The World Health Organisation (WHO) has announced the most wide-ranging reforms in the organisation’s history to modernise and strengthen the institution to play its role more effectively and efficiently as the world’s leading authority on public health. The changes are designed to support countries in achieving the ambitious “triple billion” targets that are at the heart of WHO’s strategic plan for the next five years: 1bn more people benefitting from universal health coverage (UHC); 1bn more people better protected from health emergencies; and 1bn more people enjoying better health and well-being.
These changes include: aligning WHO’s processes and structures with the “triple billion” targets and the sustainable development goals by adopting a new structure and operating model to align the work of headquarters, regional offices and country offices, and eliminate duplication and fragmentation;
reinforcing WHO’s normative, standard-setting work, supported by a new division of the chief scientist and improved career opportunities for scientists; harnessing the power of digital health and innovation by supporting countries to assess, integrate, regulate and maximise the opportunities of digital technologies and artificial intelligence, supported by a new department of digital health;
making WHO relevant in all countries by overhauling the organisation’s capabilities to engage in strategic policy dialogue. This work will be supported by a new division of data, analytics and delivery to significantly enhance the collection, storage, analysis and usage of data to drive policy change in countries. This division will also track and strengthen the delivery of WHO’s work by monitoring progress towards the “triple billion targets” and identifying roadblocks and solutions; investing in a dynamic and diverse workforce through new initiatives including the WHO Academy, a proposed state-of-the-art school to provide new learning opportunities for staff and public health professionals globally. Other measures include a streamlined recruitment process to cut hiring time in half, management training, new opportunities for national professional officers, and previously-announced improvements in conditions for interns;
strengthening WHO’s work to support countries in preventing and mitigating the impact of outbreaks and other health crises by creating a new division of emergency preparedness, as a complement to WHO’s existing work on emergency response;
and reinforcing a corporate approach to resource mobilisation aligned with strategic objectives and driving new fundraising initiatives to diversify WHO’s funding base, reduce its reliance on a small number of large donors and strengthen its long-term financial stability.
“The changes we are announcing today are about so much more than new structures, they’re about changing the DNA of the organisation to deliver a measurable impact in the lives of the people we serve,” said Dr Tedros Adhanom Ghebreyesus, WHO director-general. “Our vision remains the same as it was when we were founded in 1948: the highest attainable standard of health for all people. But the world has changed, which is why we have articulated a new mission statement for what the world needs us to do now: to promote health, keep the world safe and serve the vulnerable.”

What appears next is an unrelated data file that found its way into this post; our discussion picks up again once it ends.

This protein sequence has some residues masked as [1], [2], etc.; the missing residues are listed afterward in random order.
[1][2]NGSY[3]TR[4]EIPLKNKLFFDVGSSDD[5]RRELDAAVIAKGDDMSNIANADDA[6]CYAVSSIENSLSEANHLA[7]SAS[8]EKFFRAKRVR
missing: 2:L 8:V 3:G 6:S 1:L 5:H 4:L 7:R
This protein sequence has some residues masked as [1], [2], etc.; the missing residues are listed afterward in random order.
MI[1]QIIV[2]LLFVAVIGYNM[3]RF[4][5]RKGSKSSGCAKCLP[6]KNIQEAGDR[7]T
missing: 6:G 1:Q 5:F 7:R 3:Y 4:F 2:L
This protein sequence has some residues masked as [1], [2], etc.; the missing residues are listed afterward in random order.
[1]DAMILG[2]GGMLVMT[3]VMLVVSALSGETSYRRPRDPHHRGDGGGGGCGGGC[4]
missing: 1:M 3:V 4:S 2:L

The new measures were developed following an extensive period of consultation with staff, and were developed jointly by WHO’s Global Policy Group, which consists of the director-general and each of the organisation’s six regional directors: Dr Matshidiso Moeti (regional director for Africa), Dr Carissa Etienne (regional director for the Americas), Dr Poonam Khetrapal Singh (regional director for South-East Asia), Dr Zsuzsanna Jakab (regional director for Europe), Dr Ahmed Al-Mandhari (regional director for the Eastern Mediterranean) and Dr Takeshi Kasai (regional director for the Western Pacific).
WHO’s new corporate structure is based on four pillars which will be mirrored throughout the organisation.
The programmes pillar will support WHO’s work on universal health coverage and healthier populations. The emergencies pillar will be responsible for WHO’s critical health security responsibilities, both in responding to health crises and helping countries prepare for them. The external relations and governance pillar will centralise and harmonise WHO’s work on resource mobilisation, communications. The business operations pillar will likewise ensure more professionalised delivery of key corporate functions such as budgeting, finance, human resources and supply chain.
The four pillars will be supplemented by the division of the chief scientist at WHO headquarters in Geneva to strengthen WHO’s core scientific work and ensure the quality and consistency of WHO’s norms and standards.
Underpinning the new structure, 11 business processes have been redesigned, including planning, resource mobilisation, external and internal communications, recruitment, supply chain, performance management, norms and standards, research, data and technical cooperation.
The Global Policy Group stressed the role of working with partners. Tedros said WHO must develop a new mindset to seek out and build partnerships that harness the combined strength of the global health community – both in the public and private sectors. One example of this is a new Global Action Plan for Healthy Lives and Well-Being for All, under which 12 partner organisations are working together to achieve health-related sustainable development goals.World Health Organisation material